TextbooksNo one likes spending their hard-earned money on textbooks. Unfortunately this is something every college student goes through each semester. Don’t worry though, because there are steps that you can take to save money and even make money each time you go through this process!

First, do not wait until the last-minute to buy your textbooks. Give yourself time to shop around and find the best deals out there.

The next thing you must do is make a list of each book you will need. Look over the books and decide which books you will rent and which books you will buy to keep for long-term use. Often times if the textbook contains information you may be able to utilize for your major, it is a good idea to hang on to the book as you may need it again.

Now you can begin shopping around! Avoid your school book store if at all possible. Amazon, a major online retail store, carries hundreds of textbooks that you may find easily by simply entering your textbook’s ISBN. If the book is in stock it will appear with price options for renting, buying used and buying new textbooks. Other websites that offer the same services include Chegg.com, BookRenter.com and Textbooks.com. These are just a few examples of companies that offer these services, as there are dozens available online.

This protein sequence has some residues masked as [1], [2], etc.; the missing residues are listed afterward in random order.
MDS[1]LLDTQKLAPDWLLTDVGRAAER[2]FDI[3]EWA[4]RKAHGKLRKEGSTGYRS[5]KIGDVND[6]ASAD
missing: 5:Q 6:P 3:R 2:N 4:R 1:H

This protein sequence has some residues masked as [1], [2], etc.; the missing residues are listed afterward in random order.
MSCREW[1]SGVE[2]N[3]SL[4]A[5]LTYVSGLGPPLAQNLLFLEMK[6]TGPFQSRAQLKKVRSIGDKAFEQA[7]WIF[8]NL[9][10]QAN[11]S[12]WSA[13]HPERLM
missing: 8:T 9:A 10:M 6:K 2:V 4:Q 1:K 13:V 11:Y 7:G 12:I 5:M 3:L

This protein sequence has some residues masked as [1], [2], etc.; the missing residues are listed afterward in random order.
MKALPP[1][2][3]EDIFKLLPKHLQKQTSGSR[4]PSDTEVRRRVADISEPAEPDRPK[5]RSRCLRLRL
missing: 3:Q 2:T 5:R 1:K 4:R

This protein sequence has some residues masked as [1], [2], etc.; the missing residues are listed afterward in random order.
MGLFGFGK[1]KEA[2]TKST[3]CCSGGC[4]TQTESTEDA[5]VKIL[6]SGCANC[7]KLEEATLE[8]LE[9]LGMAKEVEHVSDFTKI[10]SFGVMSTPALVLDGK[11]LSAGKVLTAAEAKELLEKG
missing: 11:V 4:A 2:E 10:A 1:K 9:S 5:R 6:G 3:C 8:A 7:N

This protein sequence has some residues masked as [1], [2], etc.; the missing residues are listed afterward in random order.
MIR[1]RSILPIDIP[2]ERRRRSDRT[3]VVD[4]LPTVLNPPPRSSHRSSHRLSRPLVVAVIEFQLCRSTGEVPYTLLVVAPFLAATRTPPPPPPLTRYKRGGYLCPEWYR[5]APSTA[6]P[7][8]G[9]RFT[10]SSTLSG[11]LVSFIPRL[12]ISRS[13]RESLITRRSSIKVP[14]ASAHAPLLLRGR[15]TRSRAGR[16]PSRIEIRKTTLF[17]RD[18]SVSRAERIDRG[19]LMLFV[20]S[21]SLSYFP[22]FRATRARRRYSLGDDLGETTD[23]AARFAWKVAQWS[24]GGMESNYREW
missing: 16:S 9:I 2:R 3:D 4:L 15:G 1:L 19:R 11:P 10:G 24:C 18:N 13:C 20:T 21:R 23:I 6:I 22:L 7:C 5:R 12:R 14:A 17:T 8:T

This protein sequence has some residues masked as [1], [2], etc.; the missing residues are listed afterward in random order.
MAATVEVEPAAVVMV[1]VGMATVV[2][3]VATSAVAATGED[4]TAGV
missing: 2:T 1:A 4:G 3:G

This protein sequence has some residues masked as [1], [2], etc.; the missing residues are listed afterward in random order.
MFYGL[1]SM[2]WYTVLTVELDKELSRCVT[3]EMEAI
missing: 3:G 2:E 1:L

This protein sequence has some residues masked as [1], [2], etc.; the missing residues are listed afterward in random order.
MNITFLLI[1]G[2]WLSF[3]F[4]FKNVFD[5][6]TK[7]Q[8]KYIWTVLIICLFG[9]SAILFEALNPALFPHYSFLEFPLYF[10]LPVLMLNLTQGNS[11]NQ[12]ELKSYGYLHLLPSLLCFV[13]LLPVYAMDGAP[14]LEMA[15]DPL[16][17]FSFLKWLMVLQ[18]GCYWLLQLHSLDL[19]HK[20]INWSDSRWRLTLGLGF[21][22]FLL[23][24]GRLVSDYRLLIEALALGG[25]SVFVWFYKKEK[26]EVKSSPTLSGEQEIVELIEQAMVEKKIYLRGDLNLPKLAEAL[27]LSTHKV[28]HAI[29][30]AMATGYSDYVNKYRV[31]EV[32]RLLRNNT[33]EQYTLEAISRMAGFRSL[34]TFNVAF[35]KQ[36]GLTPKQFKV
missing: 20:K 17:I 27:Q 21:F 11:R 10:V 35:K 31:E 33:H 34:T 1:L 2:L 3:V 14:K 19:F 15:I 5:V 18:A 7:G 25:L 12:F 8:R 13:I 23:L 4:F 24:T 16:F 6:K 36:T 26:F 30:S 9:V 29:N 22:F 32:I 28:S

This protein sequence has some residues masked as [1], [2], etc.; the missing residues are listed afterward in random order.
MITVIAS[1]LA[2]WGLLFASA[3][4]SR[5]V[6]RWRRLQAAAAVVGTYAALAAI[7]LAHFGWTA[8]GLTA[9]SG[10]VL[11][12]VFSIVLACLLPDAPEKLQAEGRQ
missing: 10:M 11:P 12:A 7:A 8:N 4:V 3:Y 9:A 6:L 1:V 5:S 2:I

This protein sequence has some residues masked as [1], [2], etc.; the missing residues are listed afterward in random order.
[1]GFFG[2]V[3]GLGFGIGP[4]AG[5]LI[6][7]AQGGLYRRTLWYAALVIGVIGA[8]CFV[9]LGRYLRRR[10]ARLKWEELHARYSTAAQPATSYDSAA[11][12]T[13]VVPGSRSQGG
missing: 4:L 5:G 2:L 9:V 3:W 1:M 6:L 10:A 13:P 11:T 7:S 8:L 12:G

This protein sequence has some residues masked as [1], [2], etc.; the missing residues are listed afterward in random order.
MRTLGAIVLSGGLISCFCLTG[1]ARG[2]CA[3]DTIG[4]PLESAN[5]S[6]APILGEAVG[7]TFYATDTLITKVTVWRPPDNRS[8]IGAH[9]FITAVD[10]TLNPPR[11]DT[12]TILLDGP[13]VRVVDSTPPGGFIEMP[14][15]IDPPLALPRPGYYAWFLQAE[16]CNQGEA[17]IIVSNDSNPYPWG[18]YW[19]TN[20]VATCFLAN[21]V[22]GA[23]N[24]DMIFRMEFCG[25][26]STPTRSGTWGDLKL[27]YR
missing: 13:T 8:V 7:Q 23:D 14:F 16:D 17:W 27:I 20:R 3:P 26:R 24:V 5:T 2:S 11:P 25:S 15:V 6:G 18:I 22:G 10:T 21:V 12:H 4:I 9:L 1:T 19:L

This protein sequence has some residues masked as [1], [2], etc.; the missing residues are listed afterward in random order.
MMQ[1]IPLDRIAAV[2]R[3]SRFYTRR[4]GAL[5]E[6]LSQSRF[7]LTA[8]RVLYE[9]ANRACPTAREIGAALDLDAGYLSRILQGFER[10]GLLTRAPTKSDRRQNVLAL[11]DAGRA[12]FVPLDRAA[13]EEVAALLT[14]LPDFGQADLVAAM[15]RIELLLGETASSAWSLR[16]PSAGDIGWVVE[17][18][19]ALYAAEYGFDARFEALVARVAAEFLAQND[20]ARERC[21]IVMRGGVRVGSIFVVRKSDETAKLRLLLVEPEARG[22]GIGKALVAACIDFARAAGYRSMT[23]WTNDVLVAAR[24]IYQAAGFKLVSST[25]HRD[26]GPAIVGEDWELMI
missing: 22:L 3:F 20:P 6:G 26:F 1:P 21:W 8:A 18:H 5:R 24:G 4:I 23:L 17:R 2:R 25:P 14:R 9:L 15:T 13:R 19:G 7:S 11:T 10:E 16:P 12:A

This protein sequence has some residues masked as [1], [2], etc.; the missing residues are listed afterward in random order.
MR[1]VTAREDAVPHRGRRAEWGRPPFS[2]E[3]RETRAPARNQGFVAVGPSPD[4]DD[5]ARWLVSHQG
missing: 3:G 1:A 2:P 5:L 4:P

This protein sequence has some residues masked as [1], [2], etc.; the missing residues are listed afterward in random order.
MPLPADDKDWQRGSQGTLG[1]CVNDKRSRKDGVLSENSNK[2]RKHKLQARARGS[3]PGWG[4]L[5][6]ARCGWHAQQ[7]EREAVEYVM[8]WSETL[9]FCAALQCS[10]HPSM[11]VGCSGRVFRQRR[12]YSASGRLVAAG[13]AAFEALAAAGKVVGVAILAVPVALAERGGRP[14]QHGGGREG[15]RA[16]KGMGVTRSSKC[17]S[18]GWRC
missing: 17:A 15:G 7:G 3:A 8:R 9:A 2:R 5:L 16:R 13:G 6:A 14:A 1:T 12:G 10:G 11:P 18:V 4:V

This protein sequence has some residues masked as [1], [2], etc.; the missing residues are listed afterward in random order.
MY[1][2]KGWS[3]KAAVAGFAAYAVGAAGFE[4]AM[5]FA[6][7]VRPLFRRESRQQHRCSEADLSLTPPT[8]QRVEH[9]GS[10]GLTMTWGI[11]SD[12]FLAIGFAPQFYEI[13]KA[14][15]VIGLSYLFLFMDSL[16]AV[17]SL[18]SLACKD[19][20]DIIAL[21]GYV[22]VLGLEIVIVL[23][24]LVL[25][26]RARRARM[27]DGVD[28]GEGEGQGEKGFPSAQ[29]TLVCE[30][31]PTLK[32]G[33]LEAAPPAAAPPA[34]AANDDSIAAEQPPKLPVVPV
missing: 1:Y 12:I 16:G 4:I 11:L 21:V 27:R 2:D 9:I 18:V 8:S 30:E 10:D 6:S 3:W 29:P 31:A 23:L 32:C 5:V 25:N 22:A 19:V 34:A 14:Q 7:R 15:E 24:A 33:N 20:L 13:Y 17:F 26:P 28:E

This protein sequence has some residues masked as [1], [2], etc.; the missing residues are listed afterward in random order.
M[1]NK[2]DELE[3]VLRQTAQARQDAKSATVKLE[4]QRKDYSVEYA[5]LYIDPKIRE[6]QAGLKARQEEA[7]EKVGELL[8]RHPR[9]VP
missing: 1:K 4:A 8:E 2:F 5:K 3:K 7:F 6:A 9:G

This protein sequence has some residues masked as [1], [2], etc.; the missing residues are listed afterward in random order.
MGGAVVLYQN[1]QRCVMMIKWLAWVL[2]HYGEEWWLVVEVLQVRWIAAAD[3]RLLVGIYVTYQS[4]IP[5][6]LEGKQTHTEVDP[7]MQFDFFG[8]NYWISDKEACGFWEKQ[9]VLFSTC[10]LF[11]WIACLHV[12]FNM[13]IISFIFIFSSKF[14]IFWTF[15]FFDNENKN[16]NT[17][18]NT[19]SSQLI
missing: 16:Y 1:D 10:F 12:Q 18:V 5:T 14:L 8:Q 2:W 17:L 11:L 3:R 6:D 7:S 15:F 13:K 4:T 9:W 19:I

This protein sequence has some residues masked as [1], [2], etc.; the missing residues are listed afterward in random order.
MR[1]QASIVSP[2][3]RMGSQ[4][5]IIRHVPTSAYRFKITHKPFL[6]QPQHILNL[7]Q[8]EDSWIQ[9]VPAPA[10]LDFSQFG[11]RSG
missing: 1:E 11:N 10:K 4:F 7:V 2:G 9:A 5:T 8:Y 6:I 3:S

Another option to save money is by sharing textbooks with friends. If you and a friend are taking a class at the same time it may be a good idea to split the cost of the book and share. Keep in mind that everyone in the same major takes primarily the same classes, so ask around and see if anyone has some old text books lying around that may be of use to you. EBooks are also becoming popular with college students, as they can also be significantly cheaper and are available instantly upon purchase.

Finally, when the end of the semester rolls around (which will be quicker than you think) look into selling back textbooks that you will not be using again. Just like buying textbooks, it is a good idea to avoid selling back to the bookstore, unless you’re okay with only getting a few bucks back. I don’t know about you, but I want to make as much money back on the book as I can!

Many online textbook retailers offer services to buy back books as well. After all, that is where all those cheap used textbooks you bought came from anyway. Selling back is simple and painless. On Chegg.com you simply click the “more” button on the upper right hand corner of the website and hit “sell back” to get a quote on the textbook you wish to sell by entering the ISBN number. Then, you simply agree to sell the book, enter your information and ship the book!

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Guest Blogger: Megan Lopez, Marketing Intern (student at St. John’s University, New York)

Move-In Day Will Be Here Before You Know It!